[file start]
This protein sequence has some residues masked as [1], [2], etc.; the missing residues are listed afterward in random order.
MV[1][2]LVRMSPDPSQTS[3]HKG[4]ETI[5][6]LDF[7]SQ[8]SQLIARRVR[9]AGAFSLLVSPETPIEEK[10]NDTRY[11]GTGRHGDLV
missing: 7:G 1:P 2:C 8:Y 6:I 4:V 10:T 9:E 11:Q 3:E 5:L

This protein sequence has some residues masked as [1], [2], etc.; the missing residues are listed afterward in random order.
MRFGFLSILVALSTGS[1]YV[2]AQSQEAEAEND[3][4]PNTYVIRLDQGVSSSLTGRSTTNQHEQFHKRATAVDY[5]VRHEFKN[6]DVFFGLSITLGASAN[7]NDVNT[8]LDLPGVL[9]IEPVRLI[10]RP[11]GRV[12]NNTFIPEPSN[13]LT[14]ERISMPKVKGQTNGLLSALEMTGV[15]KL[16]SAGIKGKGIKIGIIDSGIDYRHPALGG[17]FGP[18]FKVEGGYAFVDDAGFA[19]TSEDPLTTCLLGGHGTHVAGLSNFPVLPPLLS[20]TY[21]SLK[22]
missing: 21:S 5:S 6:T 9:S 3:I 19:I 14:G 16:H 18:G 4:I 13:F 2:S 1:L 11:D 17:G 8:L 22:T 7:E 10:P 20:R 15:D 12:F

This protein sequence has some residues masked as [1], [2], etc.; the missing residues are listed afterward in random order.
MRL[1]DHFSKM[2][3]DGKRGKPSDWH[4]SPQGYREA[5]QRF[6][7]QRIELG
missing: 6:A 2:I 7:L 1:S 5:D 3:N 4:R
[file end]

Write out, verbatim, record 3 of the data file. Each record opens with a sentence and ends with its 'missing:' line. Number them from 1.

This protein sequence has some residues masked as [1], [2], etc.; the missing residues are listed afterward in random order.
MRL[1]DHFSKM[2][3]DGKRGKPSDWH[4]SPQGYREA[5]QRF[6][7]QRIELG
missing: 6:A 2:I 7:L 1:S 5:D 3:N 4:R